4. Broker networks – The brokers are arranged in a topology, and messages are propagated through the topology until the messages reach a subscriber. Usually, this uses Consumer priority mode where brokers that are close to the point of origin are more likely to receive the messages. The challenge is how to load balance those messages. (e.g. ActiveMQ)

Replication in distributed queues is inefficient as delivering messages in-order needs replication of state immediately.

In cluster connections and broker networks, in order message delivery provides a best effort guarantee only. If a subscriber has failed or subscription has been deleted, the broker nodes are force to either drop the message or to redistribute them out of order to the other brokers in the network.

Any of the above modes do not handle scaling for large messages

Summery

Topology Pros Cons Supporting Systems
Master Slave Support HA No Scalability Qpid, ActiveMQ, RabbitMQ
Queue Distribution Scale to large number of Queues Does not scale for large number of messages for a queue RabbitMQ
Cluster Connections Support HA Might not support in-order delivery Logic runs in the client side takes local decisions. HorentMQ
Broker/Queue Networks Load balancing and distribution Fair load balancing is hard ActiveMQ

Authentication and Authorization Choices in WSO2 Platform

Following diagram come out of a chat with Prabath, and it shows most of the public APIs of WSO2 Identity Server, and typical design and deployment choices with implementing authentication and authorization with WSO2 platform.

Authentication and Authorization Choices in WSO2 Platform

Each server in the WSO2 platform is built using the Carbon platform. We use the term “Carbon server” to denote any Carbon based server like ESB, AS, BPS.

Techniques explained here are applicable across most of the WSO2 products. In the following figure, and the circles with branching out paths shows different options.

As shown by the figure, Carbon server may receive two types of messages: messages with credentials (like passwords), and messages with tokens. When a server receives a message with credentials, the server first authenticates the request and optionally authorizes the action. When the server receives a message with tokens, generally there is no authentication step, and the token is directly validated against permissions and request is either granted or denied.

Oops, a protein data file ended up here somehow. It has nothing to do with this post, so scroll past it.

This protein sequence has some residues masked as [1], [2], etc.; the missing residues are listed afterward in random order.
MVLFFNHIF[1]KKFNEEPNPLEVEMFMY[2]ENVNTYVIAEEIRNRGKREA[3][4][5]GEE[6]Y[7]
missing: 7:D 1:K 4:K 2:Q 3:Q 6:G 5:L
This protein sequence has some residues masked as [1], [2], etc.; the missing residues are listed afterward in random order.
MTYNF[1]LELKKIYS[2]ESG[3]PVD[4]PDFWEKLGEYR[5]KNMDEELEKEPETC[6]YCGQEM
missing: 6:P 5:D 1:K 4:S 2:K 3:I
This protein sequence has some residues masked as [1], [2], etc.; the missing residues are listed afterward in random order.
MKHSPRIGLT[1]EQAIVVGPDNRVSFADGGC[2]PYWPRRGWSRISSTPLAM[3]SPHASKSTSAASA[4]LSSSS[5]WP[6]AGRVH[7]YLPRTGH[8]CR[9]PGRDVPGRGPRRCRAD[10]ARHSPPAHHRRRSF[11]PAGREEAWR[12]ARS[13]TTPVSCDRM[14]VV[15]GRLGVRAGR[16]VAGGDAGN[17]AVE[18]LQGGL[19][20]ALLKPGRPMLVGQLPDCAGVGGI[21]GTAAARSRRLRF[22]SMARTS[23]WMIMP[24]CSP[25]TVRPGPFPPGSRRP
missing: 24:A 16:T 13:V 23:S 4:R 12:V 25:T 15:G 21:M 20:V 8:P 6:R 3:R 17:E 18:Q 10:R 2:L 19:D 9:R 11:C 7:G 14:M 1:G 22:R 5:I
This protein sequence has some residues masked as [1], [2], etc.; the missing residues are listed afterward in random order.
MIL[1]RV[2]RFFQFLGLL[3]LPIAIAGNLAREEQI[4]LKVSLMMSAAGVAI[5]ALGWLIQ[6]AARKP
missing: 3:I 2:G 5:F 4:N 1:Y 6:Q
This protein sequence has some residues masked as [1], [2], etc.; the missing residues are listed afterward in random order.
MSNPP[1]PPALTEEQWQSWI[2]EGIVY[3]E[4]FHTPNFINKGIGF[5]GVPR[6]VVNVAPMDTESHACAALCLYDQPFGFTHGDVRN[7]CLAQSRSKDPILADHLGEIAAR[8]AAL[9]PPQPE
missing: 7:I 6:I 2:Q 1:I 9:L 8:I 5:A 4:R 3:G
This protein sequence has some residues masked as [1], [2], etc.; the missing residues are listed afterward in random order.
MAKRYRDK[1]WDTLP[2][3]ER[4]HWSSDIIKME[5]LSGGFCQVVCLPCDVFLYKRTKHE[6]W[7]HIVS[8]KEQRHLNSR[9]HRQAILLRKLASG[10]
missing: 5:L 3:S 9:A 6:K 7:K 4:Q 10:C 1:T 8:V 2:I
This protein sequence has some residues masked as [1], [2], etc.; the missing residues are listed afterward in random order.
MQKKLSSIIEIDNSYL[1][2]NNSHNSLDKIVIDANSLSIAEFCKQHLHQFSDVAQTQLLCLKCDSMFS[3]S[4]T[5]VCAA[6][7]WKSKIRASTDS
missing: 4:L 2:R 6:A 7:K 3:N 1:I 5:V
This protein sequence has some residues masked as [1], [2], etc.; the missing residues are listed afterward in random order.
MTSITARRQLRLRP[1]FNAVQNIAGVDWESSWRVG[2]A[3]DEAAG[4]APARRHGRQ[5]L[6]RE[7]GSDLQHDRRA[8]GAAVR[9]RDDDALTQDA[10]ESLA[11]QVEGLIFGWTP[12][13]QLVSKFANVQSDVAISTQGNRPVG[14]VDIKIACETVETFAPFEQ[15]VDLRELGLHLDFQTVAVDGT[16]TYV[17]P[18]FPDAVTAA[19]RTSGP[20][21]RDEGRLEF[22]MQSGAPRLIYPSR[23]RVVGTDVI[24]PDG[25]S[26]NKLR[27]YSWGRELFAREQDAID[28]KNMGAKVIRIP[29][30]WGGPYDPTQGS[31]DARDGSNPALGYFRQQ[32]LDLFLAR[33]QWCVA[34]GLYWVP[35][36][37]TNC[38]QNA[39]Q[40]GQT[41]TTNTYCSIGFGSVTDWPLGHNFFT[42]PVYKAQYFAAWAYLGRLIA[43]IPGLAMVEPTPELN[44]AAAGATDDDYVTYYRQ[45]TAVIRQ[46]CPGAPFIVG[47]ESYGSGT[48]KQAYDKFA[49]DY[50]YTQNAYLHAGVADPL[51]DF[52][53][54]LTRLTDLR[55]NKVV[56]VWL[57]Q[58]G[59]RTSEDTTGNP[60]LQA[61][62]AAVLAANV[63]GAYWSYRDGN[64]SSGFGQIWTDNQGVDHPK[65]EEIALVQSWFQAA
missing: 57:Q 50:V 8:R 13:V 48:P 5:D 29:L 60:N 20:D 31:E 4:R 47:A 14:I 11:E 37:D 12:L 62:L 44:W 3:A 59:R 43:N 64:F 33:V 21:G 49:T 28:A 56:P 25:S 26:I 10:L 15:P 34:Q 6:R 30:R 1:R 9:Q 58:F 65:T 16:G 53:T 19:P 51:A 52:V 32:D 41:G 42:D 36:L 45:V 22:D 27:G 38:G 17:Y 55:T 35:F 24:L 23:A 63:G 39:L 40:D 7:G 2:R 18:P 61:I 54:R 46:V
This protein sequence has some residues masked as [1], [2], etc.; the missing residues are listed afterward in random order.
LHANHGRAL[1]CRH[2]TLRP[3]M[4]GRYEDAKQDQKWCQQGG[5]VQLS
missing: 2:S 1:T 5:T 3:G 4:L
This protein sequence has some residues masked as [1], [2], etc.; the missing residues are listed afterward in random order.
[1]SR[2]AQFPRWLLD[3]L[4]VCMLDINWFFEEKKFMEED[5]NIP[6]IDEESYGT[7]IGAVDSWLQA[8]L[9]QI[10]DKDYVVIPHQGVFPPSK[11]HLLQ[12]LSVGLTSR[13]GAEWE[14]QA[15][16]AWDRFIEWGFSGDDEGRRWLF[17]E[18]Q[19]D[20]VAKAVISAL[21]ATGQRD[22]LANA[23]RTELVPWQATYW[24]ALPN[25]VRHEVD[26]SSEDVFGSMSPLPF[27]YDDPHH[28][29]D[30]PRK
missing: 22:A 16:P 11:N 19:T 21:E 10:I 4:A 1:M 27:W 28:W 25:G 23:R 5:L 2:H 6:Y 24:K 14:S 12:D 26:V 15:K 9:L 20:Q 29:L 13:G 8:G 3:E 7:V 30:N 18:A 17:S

Authentication

Authentication needs a User store that holds the information about users and “Enforcement Point” that verifies the credentials against the User store.
Carbon Servers support two user stores.

  1. Database based user store
  2. LDAP based user store

It is a common deployment pattern for multiple carbon servers in a single deployments to point to the same user store, and this provide a single point to control and manage the users.

We can configure any Carbon server to authenticate any incoming requests. It supports many options like HTTP Basic Authentication over SSL for HTTP, WS-Security User Name Tokens, Web SAML SSO etc. This authentication is done against the users that reside the user store.

Also, each Carbon server has a Web Service called Authentication Admin Web Service, which exposes the authentication as a Web Service to the outside. The client can invoke the Authentication Admin Web Service and get a HTTP Cookie after logging in and reuse the Cookie to do authenticated calls to a Carbon Server.

Authorization

In Authorization Scenarios, Carbon server receives a request that is generally already authenticated or a request that include a token. In either case, we want to check weather the authenticated user have enough permission to carry out a given action.
Using XACML terminology, we can define three roles in such a scenario. (XACML includes other roles, which we will ignore on this discussion).

  1. PEP (Policy enforcement Point) intercepts requests and makes sure only authorized requests are allowed to proceed.
  2. PDP (Policy definition Point) stores the permissions and verify that given user have enough permissions
  3. PAP (Policy Administration Point) let users define and change permissions.

Carbon servers support the Policy Enforcement Point (PEP) role using a WSO2 ESB Mediator or Apache Axis2 Handler or through a custom user code.
For Policy Definition Point (PDP), we support three ways to define permissions.

  1. Database based permission stores – permissions are stored in the Database
  2. XACML – permissions are described using XACML specification
  3. KDC – Permissions are provided as Kerberos Tokens

We support policy administration (PAP) through WSO2 Identity Server, which enables users to edit the permission definitions through the management console.
These gives rise to several scenarios

  1. If the Database based permission store is used, we can configure any Carbon Server to connect to the permission database directly and load the permissions to the memory. Then it authorizes user actions using those permission descriptions. Carbon servers also have an Authorization Admin Web Service that let users check for permissions of a given user remotely.
  2. If XACML based authorizations are used, there must be an Identity Server that acts as a PDP (Policy Definition Point). Each Carbon server (acting as the PEP, Policy Enforcement Point) invokes an Entitlement Service available in the Identity Server to check the permissions. Entitlement service is available as a Web Service or a Thrift Service.
  3. If Carbon server receives a Kerberos token, it talks to a configured Kerberos Server and verifies token. WSO2 IS come bundled with Apache KDC out of the box.

More information out WSO2 Identity Server can be found from http://wso2.com/products/identity-server/ and if there are any missing features, please drop a note to WSO2 architecture List.